Timing of granite emplacement, crustal flow and gneiss dome formation in the Variscan segment of the Pyrenees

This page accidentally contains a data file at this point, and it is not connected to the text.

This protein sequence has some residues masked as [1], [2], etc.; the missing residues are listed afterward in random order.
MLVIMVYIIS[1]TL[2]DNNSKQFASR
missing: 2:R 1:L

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The Variscan segment of the Pyrenees is well suited to study the timing of crustal-scale deformations as crustal flow and gneiss dome formation. This has been constrained from a synthesis of available structural and geochronological data of intrusive rocks, as well as new zircon U–Pb age determinations via laser ablation-inductively coupled plasma-mass spectrometry (LA-ICP-MS). After a stage of moderate thickening by fold–thrust belt development in the upper crust between 323 and 308 Ma, the Variscan segment of the Pyrenees experienced crustal flow at c. 306 Ma and then gneiss dome formation at c. 304 Ma. Localization of the deformation along reverse-dextral shear zones occurred at c. 300 Ma. The Variscan segment of the Pyrenees recorded a high-temperature regime, which allowed crustal flow of the middle crust, but with limited amounts of heat which induced rapid cooling. The development of this enigmatic orogenic segment of the Variscan belt is closely contemporaneous with the formation of the Cantabrian Orocline and could correspond to a lithospheric-scale shear zone that accommodated buckling of the orocline. Late Variscan lithospheric delamination and asthenospheric upwelling associated with buckling in the core of the Cantabrian Orocline could explain the short-period high-temperature regime in the Variscan segment of the Pyrenees.